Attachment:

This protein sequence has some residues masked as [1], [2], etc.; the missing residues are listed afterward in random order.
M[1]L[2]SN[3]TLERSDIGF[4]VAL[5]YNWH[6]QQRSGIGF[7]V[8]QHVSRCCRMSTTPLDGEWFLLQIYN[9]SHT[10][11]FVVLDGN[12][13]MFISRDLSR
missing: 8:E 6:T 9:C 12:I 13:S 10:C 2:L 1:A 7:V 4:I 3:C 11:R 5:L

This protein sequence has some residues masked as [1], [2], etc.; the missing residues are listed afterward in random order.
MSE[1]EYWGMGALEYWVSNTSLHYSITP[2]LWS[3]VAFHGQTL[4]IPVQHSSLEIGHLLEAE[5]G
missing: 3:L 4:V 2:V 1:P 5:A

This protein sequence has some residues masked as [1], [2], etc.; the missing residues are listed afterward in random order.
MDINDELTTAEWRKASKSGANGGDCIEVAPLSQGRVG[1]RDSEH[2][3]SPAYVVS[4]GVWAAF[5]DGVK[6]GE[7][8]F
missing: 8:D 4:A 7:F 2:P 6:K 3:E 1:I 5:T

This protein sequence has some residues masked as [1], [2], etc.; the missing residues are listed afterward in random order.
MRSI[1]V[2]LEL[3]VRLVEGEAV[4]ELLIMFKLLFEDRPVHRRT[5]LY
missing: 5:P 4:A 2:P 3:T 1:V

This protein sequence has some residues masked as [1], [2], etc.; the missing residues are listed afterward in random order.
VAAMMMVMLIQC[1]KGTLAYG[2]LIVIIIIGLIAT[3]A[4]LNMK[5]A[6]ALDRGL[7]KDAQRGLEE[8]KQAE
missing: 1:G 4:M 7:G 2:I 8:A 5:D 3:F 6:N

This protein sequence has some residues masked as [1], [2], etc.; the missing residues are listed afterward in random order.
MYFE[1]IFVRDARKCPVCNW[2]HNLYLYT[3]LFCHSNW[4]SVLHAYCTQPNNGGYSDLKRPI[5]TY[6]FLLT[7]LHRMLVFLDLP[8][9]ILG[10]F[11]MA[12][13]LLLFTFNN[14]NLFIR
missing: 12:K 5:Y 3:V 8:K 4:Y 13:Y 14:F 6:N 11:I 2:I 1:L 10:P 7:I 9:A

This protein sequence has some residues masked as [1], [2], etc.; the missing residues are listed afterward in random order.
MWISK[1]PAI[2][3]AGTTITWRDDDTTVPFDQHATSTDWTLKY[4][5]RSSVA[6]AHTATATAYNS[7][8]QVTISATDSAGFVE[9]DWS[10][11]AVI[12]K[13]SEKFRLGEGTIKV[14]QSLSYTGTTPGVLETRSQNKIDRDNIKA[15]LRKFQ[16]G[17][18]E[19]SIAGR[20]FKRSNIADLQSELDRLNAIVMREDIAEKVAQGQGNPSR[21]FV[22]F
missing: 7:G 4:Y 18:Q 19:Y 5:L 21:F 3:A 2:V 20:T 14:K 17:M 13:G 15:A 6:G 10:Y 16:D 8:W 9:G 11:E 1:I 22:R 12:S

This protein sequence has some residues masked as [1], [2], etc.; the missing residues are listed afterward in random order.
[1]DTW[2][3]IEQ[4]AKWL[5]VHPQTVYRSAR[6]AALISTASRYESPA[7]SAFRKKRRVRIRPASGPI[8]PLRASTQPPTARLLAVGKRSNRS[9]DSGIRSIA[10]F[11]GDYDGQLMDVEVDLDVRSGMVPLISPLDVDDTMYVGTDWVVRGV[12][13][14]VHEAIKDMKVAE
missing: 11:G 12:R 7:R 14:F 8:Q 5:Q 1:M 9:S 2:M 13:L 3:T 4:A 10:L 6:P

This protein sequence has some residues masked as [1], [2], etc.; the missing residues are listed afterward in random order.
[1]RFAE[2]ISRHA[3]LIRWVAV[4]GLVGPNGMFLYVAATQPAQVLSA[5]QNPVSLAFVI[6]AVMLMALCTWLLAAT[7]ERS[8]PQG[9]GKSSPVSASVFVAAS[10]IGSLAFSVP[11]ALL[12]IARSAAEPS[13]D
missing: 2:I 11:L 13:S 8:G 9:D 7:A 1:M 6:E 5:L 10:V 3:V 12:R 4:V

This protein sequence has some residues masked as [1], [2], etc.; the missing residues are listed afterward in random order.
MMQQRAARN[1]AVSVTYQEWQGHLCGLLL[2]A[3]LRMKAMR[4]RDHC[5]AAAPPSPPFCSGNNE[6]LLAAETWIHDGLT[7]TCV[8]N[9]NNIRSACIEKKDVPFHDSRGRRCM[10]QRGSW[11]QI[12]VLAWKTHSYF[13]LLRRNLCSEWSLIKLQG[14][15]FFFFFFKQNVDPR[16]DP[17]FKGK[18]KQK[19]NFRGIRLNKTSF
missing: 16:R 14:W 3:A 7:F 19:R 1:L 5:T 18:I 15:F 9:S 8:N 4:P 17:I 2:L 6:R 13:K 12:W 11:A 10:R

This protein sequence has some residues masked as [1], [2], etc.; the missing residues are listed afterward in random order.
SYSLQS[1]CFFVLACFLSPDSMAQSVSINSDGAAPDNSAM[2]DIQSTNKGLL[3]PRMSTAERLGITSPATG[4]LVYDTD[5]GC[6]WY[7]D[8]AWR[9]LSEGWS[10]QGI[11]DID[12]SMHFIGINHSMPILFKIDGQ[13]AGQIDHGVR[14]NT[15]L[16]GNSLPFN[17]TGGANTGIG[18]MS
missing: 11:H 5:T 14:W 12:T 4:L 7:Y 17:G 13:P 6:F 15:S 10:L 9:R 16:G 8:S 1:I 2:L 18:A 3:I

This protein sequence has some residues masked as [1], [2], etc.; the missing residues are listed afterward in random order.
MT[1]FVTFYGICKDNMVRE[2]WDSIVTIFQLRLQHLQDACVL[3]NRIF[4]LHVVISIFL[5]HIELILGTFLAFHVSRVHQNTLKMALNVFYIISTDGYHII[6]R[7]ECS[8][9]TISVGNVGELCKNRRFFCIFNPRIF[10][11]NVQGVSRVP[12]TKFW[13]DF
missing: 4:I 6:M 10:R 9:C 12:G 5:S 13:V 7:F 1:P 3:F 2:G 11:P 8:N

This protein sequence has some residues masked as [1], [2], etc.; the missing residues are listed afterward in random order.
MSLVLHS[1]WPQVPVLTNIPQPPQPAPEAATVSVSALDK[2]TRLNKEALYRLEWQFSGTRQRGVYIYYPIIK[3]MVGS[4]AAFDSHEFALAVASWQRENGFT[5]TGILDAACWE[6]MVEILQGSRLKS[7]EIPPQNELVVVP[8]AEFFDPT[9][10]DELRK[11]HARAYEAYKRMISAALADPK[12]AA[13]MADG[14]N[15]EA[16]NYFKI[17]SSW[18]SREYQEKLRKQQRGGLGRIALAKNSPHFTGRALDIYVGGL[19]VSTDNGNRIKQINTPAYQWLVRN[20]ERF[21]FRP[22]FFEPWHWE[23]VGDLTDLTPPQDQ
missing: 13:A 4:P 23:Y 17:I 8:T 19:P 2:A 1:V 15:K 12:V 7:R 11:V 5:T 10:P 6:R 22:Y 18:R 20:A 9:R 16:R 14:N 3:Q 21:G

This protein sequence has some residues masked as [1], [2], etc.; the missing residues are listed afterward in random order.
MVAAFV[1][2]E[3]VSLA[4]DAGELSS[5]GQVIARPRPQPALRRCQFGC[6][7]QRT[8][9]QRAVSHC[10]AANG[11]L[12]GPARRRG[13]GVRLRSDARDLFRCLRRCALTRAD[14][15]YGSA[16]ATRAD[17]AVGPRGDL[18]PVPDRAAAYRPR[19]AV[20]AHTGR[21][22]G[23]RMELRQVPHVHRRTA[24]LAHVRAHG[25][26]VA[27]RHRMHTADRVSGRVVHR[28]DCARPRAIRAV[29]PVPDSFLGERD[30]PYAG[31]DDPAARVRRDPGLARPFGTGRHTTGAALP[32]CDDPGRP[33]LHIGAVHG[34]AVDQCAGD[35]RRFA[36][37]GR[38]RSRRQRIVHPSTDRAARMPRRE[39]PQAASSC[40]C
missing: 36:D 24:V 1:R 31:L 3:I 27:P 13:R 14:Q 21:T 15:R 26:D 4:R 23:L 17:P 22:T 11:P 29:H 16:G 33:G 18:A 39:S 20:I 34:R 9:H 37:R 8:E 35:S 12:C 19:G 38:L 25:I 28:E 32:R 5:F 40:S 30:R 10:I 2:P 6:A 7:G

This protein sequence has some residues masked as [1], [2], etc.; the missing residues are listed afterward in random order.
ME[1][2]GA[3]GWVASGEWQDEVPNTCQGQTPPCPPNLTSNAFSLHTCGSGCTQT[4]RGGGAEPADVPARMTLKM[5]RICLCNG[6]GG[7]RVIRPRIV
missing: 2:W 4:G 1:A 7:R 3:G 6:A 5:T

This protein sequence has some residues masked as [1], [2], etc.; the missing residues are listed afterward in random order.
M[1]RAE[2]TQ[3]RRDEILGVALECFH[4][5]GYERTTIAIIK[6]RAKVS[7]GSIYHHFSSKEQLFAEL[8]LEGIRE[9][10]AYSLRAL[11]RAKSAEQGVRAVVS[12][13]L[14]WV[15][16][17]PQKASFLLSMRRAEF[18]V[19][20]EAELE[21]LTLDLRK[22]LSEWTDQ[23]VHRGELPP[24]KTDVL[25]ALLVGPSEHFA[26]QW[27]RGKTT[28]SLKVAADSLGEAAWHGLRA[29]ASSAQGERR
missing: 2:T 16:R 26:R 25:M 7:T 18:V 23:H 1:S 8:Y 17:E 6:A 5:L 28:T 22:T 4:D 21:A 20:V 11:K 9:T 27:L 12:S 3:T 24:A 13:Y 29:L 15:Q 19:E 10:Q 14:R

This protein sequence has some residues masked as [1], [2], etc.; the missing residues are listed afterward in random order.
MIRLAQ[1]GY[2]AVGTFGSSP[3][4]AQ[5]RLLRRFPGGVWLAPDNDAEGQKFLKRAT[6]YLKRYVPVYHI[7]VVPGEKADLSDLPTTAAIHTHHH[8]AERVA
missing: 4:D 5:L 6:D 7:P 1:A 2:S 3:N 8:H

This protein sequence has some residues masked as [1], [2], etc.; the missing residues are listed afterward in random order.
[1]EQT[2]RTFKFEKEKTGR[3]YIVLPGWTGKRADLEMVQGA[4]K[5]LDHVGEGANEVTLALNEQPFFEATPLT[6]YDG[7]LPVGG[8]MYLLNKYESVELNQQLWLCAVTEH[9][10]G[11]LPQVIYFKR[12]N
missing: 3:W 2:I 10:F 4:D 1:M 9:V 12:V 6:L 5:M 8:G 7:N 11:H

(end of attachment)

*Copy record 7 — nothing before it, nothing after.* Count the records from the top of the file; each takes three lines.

This protein sequence has some residues masked as [1], [2], etc.; the missing residues are listed afterward in random order.
MWISK[1]PAI[2][3]AGTTITWRDDDTTVPFDQHATSTDWTLKY[4][5]RSSVA[6]AHTATATAYNS[7][8]QVTISATDSAGFVE[9]DWS[10][11]AVI[12]K[13]SEKFRLGEGTIKV[14]QSLSYTGTTPGVLETRSQNKIDRDNIKA[15]LRKFQ[16]G[17][18]E[19]SIAGR[20]FKRSNIADLQSELDRLNAIVMREDIAEKVAQGQGNPSR[21]FV[22]F
missing: 7:G 4:Y 18:Q 19:Y 5:L 21:F 3:A 2:V 20:T 14:K 17:M 13:G 15:A 6:G 10:Y 16:D 8:W 9:G 11:E 1:I 22:R 12:S